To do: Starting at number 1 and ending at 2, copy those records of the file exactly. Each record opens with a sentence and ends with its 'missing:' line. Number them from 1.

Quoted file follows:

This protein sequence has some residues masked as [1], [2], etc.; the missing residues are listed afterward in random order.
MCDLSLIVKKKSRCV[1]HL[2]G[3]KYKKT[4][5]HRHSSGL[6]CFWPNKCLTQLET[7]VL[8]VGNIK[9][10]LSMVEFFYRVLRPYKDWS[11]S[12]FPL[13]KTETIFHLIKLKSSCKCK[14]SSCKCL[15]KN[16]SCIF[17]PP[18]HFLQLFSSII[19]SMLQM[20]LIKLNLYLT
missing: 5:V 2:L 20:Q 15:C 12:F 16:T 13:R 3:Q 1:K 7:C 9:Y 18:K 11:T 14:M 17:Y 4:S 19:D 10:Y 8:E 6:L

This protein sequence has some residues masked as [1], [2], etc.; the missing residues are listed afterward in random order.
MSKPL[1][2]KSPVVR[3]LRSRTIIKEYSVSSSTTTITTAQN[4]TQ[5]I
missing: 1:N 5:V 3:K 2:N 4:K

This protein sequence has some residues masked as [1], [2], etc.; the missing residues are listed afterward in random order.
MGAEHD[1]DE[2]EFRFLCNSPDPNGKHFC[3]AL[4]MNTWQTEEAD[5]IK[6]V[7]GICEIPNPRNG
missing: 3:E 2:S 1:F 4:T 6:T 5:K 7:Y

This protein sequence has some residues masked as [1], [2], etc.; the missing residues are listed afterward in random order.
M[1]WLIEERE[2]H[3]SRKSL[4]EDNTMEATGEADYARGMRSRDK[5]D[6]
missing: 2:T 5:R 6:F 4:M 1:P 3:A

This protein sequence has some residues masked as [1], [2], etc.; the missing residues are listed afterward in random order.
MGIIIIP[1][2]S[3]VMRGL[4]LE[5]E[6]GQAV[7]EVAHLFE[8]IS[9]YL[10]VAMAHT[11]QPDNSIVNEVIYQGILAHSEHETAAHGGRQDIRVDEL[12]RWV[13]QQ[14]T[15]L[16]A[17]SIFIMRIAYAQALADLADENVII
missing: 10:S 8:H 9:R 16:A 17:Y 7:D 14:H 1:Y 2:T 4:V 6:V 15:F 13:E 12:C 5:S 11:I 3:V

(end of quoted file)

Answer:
This protein sequence has some residues masked as [1], [2], etc.; the missing residues are listed afterward in random order.
MCDLSLIVKKKSRCV[1]HL[2]G[3]KYKKT[4][5]HRHSSGL[6]CFWPNKCLTQLET[7]VL[8]VGNIK[9][10]LSMVEFFYRVLRPYKDWS[11]S[12]FPL[13]KTETIFHLIKLKSSCKCK[14]SSCKCL[15]KN[16]SCIF[17]PP[18]HFLQLFSSII[19]SMLQM[20]LIKLNLYLT
missing: 5:V 2:L 20:Q 15:C 12:F 16:T 13:R 3:Q 1:K 7:C 9:Y 18:K 11:T 14:M 17:Y 4:S 19:D 10:Y 8:E 6:L

This protein sequence has some residues masked as [1], [2], etc.; the missing residues are listed afterward in random order.
MSKPL[1][2]KSPVVR[3]LRSRTIIKEYSVSSSTTTITTAQN[4]TQ[5]I
missing: 1:N 5:V 3:K 2:N 4:K